Clifford agrees. “It gives me a time to reflect and appreciate what I am doing day in and day out. Stopping for a little and trying to explain what this is all about to a non-medical audience also enhances my own appreciation for the privilege I have to be a physician.”
The driving force behind all of this is Wichelman, who logs many hours scouring news sites and medical journals looking for timely topics, querying Washington University medical students about their favorite teachers and sitting in on lectures. “We only put the very best in the MMS lineup,” she said. “This is a real treasure for the community. They learn about medicine in a fun, applicable way, not from the media, but from our experts. We have the best and greatest teachers.”
Wichelman also teaches, sees patients at Student Health Services on Washington University’s Danforth Campus and coordinates the university’s Science On Tap, a non-medical lecture series for the general public at Schlafly Bottleworks in Maplewood, Missouri. She is present at every MMS session, introducing the speakers and shepherding her mini students in a warm, approachable style. “Cynthia is an inspired and enthusiastic advocate for the students in Mini-Medical School, and her exuberance is hard to miss,” Meyers said.
Since 1999, MMS has educated more than 6,000 people. For Wichelman, the payoff has been an engaged public and many forged friendships. She’s now recognized all around St. Louis and often gets stopped in the grocery store or emailed for doctor recommendations.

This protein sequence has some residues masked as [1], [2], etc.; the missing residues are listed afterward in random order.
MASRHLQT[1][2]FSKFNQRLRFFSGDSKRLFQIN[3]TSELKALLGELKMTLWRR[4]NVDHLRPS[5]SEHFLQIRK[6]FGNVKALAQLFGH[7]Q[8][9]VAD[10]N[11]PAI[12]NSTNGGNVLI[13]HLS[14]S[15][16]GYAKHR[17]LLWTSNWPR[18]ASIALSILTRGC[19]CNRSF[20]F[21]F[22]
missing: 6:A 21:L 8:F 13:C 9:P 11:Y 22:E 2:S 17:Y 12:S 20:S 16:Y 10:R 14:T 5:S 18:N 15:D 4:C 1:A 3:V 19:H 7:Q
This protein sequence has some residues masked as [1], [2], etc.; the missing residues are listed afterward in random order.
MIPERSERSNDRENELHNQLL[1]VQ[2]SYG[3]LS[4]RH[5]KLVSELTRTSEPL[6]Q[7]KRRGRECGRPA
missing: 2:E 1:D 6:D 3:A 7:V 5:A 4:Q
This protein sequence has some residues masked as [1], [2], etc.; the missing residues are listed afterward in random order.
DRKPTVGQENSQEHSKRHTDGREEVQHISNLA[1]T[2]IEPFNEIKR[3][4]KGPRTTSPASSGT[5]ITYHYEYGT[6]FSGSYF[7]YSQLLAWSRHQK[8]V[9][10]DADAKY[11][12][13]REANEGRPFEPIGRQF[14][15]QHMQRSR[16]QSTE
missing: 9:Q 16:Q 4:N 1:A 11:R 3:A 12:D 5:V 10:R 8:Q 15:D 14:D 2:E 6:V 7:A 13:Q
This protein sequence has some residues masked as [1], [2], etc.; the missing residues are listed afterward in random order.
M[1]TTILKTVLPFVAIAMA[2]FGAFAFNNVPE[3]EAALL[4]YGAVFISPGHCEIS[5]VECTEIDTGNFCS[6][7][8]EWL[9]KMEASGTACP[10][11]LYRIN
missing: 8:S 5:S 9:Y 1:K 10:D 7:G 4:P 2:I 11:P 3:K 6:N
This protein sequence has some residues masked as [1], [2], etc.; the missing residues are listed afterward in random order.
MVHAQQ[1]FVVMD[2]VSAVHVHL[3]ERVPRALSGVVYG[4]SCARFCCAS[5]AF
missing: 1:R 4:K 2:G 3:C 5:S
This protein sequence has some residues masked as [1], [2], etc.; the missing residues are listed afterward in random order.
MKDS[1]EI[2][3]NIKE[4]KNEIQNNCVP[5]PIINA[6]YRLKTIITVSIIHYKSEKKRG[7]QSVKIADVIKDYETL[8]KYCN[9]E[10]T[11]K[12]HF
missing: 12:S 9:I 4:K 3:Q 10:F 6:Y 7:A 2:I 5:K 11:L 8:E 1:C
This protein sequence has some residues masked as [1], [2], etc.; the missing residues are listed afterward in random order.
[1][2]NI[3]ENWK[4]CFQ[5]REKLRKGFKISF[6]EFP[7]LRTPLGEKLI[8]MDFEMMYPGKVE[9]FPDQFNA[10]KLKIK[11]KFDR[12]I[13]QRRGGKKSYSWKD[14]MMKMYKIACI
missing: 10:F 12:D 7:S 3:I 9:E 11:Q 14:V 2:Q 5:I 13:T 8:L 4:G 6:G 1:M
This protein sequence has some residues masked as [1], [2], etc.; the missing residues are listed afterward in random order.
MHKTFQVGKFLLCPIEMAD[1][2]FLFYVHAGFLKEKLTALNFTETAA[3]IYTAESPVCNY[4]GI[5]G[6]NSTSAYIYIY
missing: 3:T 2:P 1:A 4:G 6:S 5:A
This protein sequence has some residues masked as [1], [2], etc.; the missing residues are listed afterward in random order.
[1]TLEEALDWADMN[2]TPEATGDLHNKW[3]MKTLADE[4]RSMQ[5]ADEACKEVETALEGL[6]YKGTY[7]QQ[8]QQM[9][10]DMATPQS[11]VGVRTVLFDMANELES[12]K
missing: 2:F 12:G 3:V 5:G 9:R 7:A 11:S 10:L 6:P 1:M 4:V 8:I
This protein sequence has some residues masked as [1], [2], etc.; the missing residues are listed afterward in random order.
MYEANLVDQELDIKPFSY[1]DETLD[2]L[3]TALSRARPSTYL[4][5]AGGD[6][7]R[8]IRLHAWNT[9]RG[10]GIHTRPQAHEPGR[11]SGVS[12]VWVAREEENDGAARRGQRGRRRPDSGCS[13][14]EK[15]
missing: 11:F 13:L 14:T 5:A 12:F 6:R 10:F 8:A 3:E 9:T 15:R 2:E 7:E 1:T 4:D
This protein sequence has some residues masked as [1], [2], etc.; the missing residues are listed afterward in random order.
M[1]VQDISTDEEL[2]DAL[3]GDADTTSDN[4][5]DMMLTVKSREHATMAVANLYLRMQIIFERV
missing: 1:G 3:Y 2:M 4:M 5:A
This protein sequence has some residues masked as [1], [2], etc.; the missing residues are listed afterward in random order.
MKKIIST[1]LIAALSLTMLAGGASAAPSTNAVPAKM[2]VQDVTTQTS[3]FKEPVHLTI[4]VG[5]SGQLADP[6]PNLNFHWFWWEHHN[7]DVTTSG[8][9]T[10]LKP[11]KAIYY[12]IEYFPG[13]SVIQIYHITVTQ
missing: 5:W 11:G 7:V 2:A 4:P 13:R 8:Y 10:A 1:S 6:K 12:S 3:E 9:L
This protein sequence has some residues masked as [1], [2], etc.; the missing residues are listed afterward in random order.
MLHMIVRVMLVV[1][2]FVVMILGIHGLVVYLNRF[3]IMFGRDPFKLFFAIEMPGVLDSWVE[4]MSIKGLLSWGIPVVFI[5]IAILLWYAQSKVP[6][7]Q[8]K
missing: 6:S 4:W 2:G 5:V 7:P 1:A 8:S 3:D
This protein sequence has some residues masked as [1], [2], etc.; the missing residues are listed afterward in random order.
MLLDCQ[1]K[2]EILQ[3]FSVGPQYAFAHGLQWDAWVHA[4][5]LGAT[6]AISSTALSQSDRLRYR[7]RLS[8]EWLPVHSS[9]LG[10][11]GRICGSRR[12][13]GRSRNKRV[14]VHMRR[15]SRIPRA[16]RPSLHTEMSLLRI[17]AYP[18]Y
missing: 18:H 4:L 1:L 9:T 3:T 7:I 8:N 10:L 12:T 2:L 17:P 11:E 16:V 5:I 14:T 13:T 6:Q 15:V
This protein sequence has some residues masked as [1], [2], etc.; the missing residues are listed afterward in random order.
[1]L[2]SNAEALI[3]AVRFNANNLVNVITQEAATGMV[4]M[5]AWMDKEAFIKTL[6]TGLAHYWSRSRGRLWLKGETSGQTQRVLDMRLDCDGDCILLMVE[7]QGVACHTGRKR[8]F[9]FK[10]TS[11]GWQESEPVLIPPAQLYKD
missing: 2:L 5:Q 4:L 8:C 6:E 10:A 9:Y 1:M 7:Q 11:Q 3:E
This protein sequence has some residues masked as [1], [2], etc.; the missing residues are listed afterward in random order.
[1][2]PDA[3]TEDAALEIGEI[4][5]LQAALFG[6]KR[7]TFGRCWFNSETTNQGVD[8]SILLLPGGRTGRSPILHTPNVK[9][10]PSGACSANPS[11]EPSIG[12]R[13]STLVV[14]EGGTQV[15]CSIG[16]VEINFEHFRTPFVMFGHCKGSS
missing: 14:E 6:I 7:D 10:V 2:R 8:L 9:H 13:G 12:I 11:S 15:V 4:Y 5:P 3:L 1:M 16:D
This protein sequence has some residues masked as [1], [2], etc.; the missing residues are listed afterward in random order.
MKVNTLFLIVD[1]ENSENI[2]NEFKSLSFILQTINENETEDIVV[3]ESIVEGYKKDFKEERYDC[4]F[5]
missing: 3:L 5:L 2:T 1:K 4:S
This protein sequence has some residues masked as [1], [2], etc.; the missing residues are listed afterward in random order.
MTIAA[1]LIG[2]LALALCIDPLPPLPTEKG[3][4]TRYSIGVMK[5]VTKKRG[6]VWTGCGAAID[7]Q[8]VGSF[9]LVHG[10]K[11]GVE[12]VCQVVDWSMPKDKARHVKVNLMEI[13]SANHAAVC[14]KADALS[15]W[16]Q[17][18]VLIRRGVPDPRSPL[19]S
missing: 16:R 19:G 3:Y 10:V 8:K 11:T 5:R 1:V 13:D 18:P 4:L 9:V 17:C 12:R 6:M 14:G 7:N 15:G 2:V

“One of the joys in my life is getting to know all of the people who take Mini-Med School,” Wichelman said. “These are my kids.”
Some of those kids, like Jason Stephenson, go on to the real thing. Stephenson had graduated from Stanford University and was teaching high school biology when he took Mini-Medical School in 1999.
Inspired by the experience, he applied to Washington University School of Medicine, later becoming class president, and completing a residency at Mallinckrodt Institute of Radiology. He now is an assistant professor of radiology at the University of Wisconsin School of Medicine and Public Health. Before leaving Washington University, he spoke at Mini-Medical School, of course, to the delight of attendees.
Most MMS graduates — whether licensed to practice medicine or not — say they now are savvier health-care consumers. “As individuals we should take primary ownership of our health and be a resource to family and friends around us in that regard,” said EPIC System’s John Schott. “There are so many things that I have learned in Mini-Med that will undoubtedly allow me to make the best decisions concerning my health over the upcoming years.”
Published in the Autumn 2015 issue